10 TIPS for Living a Dignified Life as You Age

“Aging with dignity is the ability to live life to its fullest in the place you call home, regardless of age, illness or disability. “ So starts an article by Victoria R Ballesteros and Athan G. Bezaetis. Both are communication professionals with the SCAN Foundation. The article they wrote covers 10 points on the topic of aging with dignity. These are good points to use to look to the future. Here is a summary of those points with some comments of my own.

TIP #1: You Are Not Alone

We have been hearing for a while now that the huge number of baby boomers are now reaching retirement age. There are not enough retirement communities, assisted living buildings or skilled nursing facilities to accommodate the numbers of people who will need care. It is important for you to talk to your family. Share with them what aging with dignity means to you on a personal level and listen to what it means for them.

TIP #2: Different People Need Different Kinds of Support

Most folks need someone to socialize with, some need help with medication management and others need some help to make sure they eat nutritious foods. Older individuals with health conditions that make routine activities difficult need specialized help. There is help for giving care in the home. Contact your Area Agency on Aging, Medi-Cal office, and your doctor to find out what help is offered in your area. There are no free services; however, there are people who are willing to volunteer occasionally. A good place to look for volunteers is your church.

TIP #3: Family Member Support Counts.

Family is a vital part of aging with dignity. Family members do many kinds of hands on care for individuals who have health needs. Someone in the family often helps with finances either managing money or helping to pay for needed help. Emotional support is an important family contribution. This can be challenging when you also have to grieve the loss of health and vitality.

TIP #4: Plan for Expensive Long-Term Care

Hiring people to provide care in your home can get very expensive. I understand a certified nursing assistant is being paid more than $15 per hour in most cases. In-home support organizations are charging $25 per hour and above. Nursing Homes are trying to keep costs to the resident as low as possible, but ever increasing environment regulations forces the cost of providing care to continue increasing. Many nursing homes cost $7000 a month and above.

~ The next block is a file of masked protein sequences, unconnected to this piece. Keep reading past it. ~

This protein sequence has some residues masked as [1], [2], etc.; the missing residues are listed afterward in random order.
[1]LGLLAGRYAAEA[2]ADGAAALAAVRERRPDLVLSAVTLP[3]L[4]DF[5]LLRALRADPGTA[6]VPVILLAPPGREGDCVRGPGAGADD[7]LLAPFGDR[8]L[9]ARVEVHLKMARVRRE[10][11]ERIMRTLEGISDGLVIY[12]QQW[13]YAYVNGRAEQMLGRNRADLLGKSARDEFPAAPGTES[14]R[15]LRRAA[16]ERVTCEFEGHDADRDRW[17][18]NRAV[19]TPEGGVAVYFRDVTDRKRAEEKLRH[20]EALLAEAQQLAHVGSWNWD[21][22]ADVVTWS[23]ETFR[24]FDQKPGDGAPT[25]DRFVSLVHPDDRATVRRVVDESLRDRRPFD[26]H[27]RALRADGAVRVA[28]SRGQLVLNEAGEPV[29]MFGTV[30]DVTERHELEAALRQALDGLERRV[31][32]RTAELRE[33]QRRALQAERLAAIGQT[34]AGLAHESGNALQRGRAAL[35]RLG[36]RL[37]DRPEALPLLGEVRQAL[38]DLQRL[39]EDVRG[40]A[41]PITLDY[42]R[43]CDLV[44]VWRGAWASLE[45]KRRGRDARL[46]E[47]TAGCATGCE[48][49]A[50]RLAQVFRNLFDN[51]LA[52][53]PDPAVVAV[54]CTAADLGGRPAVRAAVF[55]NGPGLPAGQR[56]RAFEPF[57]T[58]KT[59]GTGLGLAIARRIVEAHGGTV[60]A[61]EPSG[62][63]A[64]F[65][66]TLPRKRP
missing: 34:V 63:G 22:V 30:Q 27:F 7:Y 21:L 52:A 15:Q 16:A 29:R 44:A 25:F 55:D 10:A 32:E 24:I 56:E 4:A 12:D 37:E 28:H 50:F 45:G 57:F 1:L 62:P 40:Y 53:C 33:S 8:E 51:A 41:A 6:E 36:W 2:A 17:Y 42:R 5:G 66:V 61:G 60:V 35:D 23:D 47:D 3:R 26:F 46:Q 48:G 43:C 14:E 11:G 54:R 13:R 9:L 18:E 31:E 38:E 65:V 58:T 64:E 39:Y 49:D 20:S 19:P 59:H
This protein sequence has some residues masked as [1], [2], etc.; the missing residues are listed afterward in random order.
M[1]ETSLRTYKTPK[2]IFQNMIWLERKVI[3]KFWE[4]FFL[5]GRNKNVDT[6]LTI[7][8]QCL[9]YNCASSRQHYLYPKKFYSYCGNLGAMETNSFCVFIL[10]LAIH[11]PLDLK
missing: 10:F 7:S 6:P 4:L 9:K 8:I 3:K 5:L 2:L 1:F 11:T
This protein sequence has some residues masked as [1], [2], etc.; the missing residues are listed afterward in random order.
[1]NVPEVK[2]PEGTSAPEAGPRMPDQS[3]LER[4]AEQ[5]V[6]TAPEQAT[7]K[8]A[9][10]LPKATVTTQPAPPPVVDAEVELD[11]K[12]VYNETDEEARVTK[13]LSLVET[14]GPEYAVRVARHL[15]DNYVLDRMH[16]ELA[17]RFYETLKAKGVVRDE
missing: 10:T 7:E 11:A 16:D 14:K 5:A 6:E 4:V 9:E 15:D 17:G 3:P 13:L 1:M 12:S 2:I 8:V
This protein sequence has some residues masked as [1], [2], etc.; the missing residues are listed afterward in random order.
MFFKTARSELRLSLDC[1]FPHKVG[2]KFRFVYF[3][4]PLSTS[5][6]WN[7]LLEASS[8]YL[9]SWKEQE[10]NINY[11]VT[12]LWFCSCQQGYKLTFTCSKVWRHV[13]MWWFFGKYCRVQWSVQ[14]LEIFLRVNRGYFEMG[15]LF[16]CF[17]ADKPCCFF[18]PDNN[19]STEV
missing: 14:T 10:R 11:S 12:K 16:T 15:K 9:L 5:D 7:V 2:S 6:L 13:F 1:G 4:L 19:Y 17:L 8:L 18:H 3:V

TIP #5: Medicare Does Not Pay

I get a number of calls each week with the question, “Does Medicare pay for my loved one’s stay in Skilled Nursing or Assisted Living>” They are so surprised when I have to tell them Medicare does not pay. Medicare will only pay for a short-term rehabilitation stay not for custodial care. If you stay longer in a Skilled Nursing Home, you will have to pay out-of-pocket. If you end up spending all of your assets, you may then apply for Medi-cal, California‘s version of Medicaid. Medi-Cal has several programs to assist you in paying health care costs.

TIP #6: Talk to Your Loved Ones.

Planning is important. Decisions are extremely difficult when a crisis happens. Has a Durable Power for Health Care been established? If it has, how old is it, and are the agents listed in the document still able to fulfill the functions assigned to them? Are health care wishes spelled out in the document, or have there been explicit conversations with the Durable Power agent so the wishes can and will be honored when that time comes?

TIP #7: Talk to Your Loved One’s Doctors

Aging brings health care changes. Being a strong advocate for someone who is aging means you need to know about what the doctors feel is the right treatment. Do you have the right specialists? Are there contradictory issues or treatments going on? Doctors do not necessarily talk to each other.

TIP #8: Build a Circle of Support

The Durable Power of Health agent is certainly an important person in the life of someone who is aging. It may also be important to have discussions with your loved one’s attorney, financial planner, insurance provider and other family members. It is never an easy task to bring everyone together, but it is important to bring all people involved into the decision-making process to honor your loved one’s wishes and desires.

TIP #9: We All Have Different Definitions of Aging with Dignity

We all want to age with dignity, choice and independence. We want to live life to the fullest regardless of age, health care issues or ability. Be sure you understand how your loved one defines aging with dignity and make that part of the master plan.

TIP #10: Get Involved

Decisions are being made at the state and federal level that could impact the services available to you and your loved ones. Stay informed and speak up by talking to your local, state, and federal officials. The SCAN Foundation website can keep you updated.

Aging with dignity is important and creates less fear in the aging process. At Sierra View Homes Retirement Community, we strive to do person-centered care to increase dignity in the lives of the people we care for. We care-plan the resident wishes in the Residential Care/Assisted Living Facility, keeping the resident center in the plan of care. There are activities for the independent living to help foster friendships and a sense of belonging and to stay physically agile. The goal is to provide an outstanding environment that promotes dignity and a sense of well-being.

For more information about Sierra View Homes Retirement Community, please contact Crystal Rogalsky at (559) 638-9226 and crogalsky@sierraview.org.

10 Tips for a Great Garage Sale in Reedley

10 Reedley Yard Sale Tips! Are you ready to move into a Reedley retirement community like Sierra View Homes, but you’re still drowning in STUFF? Let’s downsize! It’s time to hold a garage sale!